Lao People’s Democratic Republic

Ratchet-tailed Treepie Temnurus temnurus ©Jason Thompson - Creative Commons Website
Birding Laos

Laos, officially the Lao People’s Democratic Republic, is a landlocked country in southeast Asia, traces its history to the Kingdom of Lan Xang or Land of a Million Elephants, which existed from the fourteenth to the eighteenth century. It is the only landlocked country in Southeast Asia at the heart of the Indochinese peninsula, bordered by Myanmar (Burma) and China to the northwest, Vietnam to the east, Cambodia to the southwest, and Thailand to the west and southwest.After a period as a French protectorate, it gained independence in 1949..

Laos has a thickly forested landscape consists mostly of rugged mountains, the highest of which is Phou Bia at 2,817 m (9,242 ft), with some plains and plateaus. The Mekong River forms a large part of the western boundary with Thailand, whereas the mountains of the Annamite Chain form most of the eastern border with Vietnam.The climate is tropical and monsoonal. There is a distinct rainy season from May to November, followed by a dry season from December to April. Local tradition holds that there are three seasons (rainy, cold and hot) as the latter two months of the climatologically defined dry season are noticeably hotter than the earlier four months. The capital and largest city of Laos is Vientiane, and other major cities include Luang Prabang, Savannakhet and Pakxe.In 1993, the government set aside 21% of the nation’s land area as National Biodiversity Conservation Areas (NBCA), which it intended to be developed into a national park system.Laos is the home to the Indochinese tiger, the giant gaur, and the Asian elephant. A number of animal species have been discovered or re-discovered in Laos in recent years. These include the striped or Annamite rabbit, the saola, and most recently the Laotian rock rat or kha-nyou.The country is one of four in the opium poppy growing region known as the “Golden Triangle”. Laos has a low-income economy, with one of the lowest annual incomes in the world.

Much of Laos lacks adequate infrastructure with no railway system and few paved roads apart from major routes. However, tourism is increasingly important and provision is rapidly growing.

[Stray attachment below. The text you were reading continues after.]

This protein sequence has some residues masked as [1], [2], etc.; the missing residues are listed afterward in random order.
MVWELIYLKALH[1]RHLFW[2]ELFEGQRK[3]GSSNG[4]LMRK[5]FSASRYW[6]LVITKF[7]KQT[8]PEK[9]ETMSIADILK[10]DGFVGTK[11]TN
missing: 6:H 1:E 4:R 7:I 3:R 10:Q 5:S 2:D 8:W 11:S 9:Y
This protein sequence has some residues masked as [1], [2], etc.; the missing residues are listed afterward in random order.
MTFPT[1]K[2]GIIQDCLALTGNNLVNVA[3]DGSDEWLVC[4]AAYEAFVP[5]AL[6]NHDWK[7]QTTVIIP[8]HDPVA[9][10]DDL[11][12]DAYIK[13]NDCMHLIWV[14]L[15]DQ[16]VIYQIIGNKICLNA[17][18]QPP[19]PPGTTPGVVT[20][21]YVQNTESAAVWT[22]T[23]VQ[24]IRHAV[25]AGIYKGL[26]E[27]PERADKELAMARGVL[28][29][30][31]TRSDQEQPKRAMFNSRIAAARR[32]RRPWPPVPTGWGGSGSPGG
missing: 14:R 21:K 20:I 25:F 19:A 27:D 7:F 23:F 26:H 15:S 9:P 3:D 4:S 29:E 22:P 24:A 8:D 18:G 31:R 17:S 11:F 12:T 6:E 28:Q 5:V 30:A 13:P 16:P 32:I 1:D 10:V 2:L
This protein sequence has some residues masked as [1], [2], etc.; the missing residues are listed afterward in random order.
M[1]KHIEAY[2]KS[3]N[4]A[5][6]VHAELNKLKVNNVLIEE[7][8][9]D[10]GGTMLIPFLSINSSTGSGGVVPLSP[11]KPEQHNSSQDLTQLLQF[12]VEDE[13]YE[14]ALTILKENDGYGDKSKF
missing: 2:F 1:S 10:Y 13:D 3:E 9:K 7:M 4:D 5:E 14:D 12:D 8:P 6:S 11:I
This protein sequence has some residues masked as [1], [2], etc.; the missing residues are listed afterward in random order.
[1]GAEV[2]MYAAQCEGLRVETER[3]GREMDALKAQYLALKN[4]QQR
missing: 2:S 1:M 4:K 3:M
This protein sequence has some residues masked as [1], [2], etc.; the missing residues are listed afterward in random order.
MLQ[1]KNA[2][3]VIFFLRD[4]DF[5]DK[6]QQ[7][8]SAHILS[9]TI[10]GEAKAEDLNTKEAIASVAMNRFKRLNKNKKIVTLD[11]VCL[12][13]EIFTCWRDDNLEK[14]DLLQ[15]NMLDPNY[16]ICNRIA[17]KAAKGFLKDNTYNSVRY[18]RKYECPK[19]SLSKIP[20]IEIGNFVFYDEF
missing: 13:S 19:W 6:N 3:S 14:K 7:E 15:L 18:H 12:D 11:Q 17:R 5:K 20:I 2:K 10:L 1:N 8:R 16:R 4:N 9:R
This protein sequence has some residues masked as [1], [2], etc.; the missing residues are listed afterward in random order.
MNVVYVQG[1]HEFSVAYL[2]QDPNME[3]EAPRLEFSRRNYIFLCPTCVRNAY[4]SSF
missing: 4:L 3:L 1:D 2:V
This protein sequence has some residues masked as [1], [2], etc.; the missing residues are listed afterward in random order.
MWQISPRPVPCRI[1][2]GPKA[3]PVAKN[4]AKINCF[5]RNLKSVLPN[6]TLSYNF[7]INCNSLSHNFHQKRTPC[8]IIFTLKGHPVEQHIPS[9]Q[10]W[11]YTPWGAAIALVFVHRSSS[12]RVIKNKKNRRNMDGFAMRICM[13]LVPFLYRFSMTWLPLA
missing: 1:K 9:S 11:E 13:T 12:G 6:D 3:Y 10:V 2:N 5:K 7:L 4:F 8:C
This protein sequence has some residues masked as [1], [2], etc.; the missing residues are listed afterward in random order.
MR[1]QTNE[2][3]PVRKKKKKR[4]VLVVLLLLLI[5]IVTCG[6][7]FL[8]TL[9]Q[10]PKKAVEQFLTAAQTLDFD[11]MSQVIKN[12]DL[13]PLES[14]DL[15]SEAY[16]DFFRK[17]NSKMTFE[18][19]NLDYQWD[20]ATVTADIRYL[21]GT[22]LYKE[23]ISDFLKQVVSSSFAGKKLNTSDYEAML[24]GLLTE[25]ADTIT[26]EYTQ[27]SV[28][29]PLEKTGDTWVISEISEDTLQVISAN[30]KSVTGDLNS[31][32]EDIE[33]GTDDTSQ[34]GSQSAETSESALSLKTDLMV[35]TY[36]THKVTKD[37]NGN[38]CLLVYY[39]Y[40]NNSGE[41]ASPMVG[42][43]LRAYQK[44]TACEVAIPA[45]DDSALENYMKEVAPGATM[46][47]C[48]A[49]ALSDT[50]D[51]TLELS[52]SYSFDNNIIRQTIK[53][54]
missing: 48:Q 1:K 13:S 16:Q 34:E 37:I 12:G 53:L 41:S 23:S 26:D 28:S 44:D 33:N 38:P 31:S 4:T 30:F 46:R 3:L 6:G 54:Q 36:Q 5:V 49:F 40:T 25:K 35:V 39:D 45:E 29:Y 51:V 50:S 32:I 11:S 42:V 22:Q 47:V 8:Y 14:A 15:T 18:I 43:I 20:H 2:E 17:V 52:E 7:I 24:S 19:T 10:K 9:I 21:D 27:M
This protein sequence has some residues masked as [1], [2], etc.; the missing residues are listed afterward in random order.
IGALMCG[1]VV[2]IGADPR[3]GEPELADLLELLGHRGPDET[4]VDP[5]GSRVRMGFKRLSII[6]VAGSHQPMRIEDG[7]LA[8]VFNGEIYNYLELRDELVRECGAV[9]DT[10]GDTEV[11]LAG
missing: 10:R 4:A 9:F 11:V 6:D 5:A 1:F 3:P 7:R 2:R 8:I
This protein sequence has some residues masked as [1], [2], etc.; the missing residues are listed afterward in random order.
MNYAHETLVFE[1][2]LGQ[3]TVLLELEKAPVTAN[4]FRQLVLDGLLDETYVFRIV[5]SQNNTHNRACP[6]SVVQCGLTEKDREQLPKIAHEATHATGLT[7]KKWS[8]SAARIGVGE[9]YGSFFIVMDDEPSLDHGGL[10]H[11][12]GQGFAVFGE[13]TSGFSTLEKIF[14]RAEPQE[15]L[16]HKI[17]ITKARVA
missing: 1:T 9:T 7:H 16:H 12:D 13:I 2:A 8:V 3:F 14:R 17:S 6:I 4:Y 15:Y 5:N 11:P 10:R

Contributors
Number of Species
  • Number of bird species: 701

    (As at January 2019)
Checklist

  • iGoTerra Checklist

    iGoTerra Checklist
    Fatbirder Associate iGoTerra offers the most comprehensive and up to date birds lists on the web
Useful Reading

  • * Field Guides & Bird Song

    For a comprehensive list of recommended titles covering Asia as a whole - please see the Asia page of Fatbirder ISBN: Buy this book from NHBS.com
  • A Photographic Guide to Birds of Vietnam, Cambodia and Laos

    By Peter Davidson | New Holland | 2009 | Paperback | 144 pages, 260 colour images, one full-colour map | ISBN: 9781847731418 Buy this book from NHBS.com
  • Birds of Southeast Asia

    by Craig Robson | Christopher Helm | 2014 | Edition 2 | Paperback | 544 pages, 120 plates with 3600+ colour illustrations; 3 b/w illustrations, 1 colour & 1 b/w map | ISBN: 9781472916693 Buy this book from NHBS.com
  • Collins Field Guide to the Birds of South-East Asia

    By Norman Arlott | William Collins | 2017 | Hardback | 432 pages, 178 plates with colour illustrations; colour distribution maps | ISBN: 9780007429547 Buy this book from NHBS.com
  • Pocket Photo Guide to the Birds of Vietnam, Cambodia and Laos

    By Peter Davidson | Bloomsbury Publishing | 2016 | Paperback | 144 pages, colour photos, 1 colour map | ISBN: 9781472932846 Buy this book from NHBS.com
  • The 125 Best Bird Watching Sites in Southeast Asia

    Edited by Yong Ding Li & Low Bing Wen | John Beaufoy Books | Edition 2 | 2018 | 404 pages, colour photos, colour maps | ISBN: 9781912081523 Buy this book from NHBS.com
Organisations
  • Birdlife International

    Webpage